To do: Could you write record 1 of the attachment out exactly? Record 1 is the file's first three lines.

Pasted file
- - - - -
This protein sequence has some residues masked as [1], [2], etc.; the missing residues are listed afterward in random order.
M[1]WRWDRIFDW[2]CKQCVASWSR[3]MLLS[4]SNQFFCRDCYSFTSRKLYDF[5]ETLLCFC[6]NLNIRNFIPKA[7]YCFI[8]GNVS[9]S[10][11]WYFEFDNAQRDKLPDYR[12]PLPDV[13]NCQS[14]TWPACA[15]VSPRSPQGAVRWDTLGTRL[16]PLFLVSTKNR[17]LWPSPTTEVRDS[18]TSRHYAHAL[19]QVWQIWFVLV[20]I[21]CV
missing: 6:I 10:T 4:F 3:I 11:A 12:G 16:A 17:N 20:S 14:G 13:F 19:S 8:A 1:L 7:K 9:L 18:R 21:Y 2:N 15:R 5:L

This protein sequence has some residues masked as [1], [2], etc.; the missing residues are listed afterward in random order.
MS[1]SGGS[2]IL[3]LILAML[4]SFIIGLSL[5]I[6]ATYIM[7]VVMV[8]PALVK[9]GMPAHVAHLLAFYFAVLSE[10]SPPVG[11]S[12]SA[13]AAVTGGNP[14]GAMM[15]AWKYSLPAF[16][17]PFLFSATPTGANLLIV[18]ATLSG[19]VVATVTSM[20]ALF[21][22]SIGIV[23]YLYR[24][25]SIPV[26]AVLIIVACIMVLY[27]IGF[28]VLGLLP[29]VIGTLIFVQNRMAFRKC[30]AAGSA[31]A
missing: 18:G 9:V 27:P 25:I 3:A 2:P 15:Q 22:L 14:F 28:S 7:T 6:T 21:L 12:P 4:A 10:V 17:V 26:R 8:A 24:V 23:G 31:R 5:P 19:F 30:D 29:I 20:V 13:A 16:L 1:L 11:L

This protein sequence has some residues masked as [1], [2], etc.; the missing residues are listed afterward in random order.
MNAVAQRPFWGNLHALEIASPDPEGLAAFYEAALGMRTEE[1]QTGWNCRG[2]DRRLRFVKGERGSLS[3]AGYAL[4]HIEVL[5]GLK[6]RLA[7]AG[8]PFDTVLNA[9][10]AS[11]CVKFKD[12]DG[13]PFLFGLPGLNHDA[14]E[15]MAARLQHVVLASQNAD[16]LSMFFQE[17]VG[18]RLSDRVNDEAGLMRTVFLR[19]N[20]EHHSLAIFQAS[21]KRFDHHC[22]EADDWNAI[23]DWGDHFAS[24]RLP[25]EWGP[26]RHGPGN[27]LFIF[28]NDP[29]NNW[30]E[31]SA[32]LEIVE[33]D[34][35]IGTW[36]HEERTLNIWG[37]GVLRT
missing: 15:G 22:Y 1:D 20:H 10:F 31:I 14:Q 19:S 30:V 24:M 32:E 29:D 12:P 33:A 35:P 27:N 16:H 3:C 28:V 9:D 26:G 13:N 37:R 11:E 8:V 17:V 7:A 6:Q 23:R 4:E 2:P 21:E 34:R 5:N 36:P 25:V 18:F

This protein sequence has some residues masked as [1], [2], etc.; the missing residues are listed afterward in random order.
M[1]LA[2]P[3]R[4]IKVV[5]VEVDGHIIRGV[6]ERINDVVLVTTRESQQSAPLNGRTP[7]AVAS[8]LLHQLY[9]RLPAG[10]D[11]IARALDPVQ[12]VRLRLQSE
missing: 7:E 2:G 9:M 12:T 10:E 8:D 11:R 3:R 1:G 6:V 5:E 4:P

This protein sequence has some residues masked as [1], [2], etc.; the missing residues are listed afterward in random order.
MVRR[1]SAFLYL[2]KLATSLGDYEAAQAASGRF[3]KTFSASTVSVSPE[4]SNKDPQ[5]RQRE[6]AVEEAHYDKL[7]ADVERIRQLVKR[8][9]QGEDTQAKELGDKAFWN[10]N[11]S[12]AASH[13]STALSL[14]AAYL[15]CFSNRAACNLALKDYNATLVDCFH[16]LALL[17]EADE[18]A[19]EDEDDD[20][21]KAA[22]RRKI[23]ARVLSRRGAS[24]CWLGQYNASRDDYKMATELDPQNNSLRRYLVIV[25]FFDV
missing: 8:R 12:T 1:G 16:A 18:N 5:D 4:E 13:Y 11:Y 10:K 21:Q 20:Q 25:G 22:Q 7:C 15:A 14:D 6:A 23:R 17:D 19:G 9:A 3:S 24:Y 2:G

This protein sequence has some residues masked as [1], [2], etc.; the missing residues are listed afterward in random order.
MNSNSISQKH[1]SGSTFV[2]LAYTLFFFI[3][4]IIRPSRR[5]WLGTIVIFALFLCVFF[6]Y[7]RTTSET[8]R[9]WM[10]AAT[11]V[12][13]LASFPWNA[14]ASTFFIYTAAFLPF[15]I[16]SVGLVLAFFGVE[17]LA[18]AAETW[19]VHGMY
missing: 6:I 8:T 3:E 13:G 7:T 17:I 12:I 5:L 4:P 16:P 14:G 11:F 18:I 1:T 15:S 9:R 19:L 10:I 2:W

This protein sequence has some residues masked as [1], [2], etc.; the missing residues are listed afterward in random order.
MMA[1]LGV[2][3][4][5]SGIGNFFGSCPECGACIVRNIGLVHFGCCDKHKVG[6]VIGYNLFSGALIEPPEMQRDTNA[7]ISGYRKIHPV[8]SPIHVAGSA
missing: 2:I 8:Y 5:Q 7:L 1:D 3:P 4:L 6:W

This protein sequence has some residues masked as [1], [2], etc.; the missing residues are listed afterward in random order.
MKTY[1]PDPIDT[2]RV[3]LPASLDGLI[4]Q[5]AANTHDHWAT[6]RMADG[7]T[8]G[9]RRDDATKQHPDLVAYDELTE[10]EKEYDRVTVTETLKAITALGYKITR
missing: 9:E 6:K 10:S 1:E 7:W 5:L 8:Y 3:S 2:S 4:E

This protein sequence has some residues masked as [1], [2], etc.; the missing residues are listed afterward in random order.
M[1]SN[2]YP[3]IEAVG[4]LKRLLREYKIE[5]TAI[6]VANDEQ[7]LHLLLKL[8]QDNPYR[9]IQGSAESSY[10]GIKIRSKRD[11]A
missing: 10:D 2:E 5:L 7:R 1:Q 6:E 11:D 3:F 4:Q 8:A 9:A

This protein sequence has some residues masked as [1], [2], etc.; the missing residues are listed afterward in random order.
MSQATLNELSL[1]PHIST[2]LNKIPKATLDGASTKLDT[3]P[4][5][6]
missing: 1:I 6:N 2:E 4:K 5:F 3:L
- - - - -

This protein sequence has some residues masked as [1], [2], etc.; the missing residues are listed afterward in random order.
M[1]WRWDRIFDW[2]CKQCVASWSR[3]MLLS[4]SNQFFCRDCYSFTSRKLYDF[5]ETLLCFC[6]NLNIRNFIPKA[7]YCFI[8]GNVS[9]S[10][11]WYFEFDNAQRDKLPDYR[12]PLPDV[13]NCQS[14]TWPACA[15]VSPRSPQGAVRWDTLGTRL[16]PLFLVSTKNR[17]LWPSPTTEVRDS[18]TSRHYAHAL[19]QVWQIWFVLV[20]I[21]CV
missing: 6:I 10:T 4:F 3:I 11:A 12:G 16:A 17:N 20:S 14:G 13:F 19:S 8:A 1:L 7:K 9:L 18:R 21:Y 2:N 15:R 5:L